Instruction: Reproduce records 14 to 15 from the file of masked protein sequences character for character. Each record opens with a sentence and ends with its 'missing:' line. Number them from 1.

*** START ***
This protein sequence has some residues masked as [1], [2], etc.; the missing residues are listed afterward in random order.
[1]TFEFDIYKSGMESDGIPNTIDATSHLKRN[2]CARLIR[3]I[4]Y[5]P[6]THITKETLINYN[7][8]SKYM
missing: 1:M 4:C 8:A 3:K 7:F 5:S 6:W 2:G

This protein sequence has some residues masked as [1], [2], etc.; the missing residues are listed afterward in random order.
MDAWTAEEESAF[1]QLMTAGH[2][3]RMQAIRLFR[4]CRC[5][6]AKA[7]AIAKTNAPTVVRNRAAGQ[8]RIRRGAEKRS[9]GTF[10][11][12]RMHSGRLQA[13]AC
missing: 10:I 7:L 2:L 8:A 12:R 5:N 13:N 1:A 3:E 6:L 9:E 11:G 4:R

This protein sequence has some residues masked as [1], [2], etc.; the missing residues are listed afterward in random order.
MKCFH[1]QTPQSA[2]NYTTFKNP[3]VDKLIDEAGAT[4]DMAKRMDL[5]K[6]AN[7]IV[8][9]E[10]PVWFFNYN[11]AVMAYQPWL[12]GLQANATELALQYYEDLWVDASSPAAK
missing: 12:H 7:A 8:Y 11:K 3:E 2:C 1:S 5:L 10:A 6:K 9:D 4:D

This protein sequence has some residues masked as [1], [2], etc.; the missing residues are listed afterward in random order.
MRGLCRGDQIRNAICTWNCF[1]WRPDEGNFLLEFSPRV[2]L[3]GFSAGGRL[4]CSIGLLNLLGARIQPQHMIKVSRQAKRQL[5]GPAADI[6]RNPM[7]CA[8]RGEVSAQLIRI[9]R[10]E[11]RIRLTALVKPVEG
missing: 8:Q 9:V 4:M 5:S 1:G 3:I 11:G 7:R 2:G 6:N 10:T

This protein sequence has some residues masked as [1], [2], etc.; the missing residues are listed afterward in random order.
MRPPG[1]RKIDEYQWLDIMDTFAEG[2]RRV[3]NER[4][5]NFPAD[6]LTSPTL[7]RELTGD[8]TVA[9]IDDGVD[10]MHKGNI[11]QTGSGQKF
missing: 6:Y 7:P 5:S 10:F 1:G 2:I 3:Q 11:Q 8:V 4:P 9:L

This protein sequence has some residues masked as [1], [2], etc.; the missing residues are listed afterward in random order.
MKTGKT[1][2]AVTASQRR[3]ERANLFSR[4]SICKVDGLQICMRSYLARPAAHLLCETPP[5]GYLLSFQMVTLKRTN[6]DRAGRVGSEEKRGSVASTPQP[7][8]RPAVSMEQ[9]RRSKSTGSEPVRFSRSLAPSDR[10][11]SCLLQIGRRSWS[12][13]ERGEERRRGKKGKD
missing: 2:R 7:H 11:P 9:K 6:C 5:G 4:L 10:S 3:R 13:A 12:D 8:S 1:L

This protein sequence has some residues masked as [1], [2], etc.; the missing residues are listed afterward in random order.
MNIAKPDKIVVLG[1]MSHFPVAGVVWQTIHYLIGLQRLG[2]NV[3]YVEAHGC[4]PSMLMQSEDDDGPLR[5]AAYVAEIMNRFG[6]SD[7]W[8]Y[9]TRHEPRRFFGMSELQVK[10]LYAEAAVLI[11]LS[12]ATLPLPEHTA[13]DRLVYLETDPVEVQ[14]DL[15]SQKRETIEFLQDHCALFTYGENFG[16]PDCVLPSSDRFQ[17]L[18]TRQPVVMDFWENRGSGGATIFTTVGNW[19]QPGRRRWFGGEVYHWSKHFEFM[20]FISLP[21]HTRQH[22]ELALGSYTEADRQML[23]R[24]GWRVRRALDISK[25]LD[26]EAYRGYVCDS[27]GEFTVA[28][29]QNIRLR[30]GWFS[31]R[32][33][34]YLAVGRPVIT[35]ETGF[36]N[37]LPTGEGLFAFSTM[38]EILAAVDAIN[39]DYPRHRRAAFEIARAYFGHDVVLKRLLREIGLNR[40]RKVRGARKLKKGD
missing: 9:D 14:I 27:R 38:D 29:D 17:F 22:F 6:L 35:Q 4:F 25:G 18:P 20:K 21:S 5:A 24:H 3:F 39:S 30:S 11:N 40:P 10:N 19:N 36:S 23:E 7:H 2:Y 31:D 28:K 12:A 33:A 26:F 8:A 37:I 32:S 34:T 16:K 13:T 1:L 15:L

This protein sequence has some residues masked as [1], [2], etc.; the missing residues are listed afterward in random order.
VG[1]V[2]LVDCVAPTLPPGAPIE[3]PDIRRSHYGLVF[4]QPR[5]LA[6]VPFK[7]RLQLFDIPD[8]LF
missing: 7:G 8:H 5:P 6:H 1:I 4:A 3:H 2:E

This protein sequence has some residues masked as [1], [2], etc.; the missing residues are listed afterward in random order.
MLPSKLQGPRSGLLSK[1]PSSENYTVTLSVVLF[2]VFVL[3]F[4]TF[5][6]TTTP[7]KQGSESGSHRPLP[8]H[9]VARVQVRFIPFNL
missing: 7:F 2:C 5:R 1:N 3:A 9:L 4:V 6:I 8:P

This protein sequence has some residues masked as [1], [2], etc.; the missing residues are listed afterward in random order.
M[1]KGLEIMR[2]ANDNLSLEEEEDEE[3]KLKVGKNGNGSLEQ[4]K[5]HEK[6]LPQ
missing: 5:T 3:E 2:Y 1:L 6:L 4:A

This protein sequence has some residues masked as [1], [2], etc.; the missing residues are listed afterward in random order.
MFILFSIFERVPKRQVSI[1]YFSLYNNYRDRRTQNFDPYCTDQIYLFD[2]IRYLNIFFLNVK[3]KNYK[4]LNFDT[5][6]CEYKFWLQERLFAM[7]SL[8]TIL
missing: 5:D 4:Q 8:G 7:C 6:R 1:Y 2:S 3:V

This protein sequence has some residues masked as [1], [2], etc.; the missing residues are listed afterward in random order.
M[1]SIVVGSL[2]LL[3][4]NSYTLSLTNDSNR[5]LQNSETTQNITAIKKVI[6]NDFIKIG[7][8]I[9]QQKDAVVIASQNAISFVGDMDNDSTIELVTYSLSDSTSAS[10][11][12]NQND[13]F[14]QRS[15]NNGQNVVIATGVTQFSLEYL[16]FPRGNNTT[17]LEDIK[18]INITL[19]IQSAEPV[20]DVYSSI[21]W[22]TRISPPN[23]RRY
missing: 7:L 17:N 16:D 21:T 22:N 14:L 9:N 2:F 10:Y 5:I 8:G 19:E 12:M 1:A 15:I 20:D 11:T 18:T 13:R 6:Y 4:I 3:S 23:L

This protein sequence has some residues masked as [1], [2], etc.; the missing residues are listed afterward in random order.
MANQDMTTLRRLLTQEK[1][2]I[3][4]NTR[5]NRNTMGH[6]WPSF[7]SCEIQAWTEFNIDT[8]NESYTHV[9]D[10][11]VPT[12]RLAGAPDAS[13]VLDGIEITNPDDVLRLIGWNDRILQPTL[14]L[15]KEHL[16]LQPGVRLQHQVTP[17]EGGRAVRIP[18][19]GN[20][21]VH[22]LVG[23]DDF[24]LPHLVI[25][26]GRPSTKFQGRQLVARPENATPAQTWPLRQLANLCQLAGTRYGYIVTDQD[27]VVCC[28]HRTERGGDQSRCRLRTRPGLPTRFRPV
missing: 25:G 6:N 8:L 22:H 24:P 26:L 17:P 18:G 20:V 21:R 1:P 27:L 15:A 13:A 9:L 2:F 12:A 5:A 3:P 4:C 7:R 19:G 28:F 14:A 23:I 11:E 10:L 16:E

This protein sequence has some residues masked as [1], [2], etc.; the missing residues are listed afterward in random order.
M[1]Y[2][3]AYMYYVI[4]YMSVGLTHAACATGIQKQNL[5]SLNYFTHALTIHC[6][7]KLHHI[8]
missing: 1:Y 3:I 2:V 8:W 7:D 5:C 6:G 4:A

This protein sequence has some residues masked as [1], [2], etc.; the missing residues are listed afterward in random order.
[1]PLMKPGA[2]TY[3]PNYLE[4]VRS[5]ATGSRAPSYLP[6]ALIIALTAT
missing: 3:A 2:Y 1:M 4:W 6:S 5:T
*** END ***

This protein sequence has some residues masked as [1], [2], etc.; the missing residues are listed afterward in random order.
M[1]Y[2][3]AYMYYVI[4]YMSVGLTHAACATGIQKQNL[5]SLNYFTHALTIHC[6][7]KLHHI[8]
missing: 1:Y 3:I 2:V 8:W 7:D 5:C 6:G 4:A

This protein sequence has some residues masked as [1], [2], etc.; the missing residues are listed afterward in random order.
[1]PLMKPGA[2]TY[3]PNYLE[4]VRS[5]ATGSRAPSYLP[6]ALIIALTAT
missing: 3:A 2:Y 1:M 4:W 6:S 5:T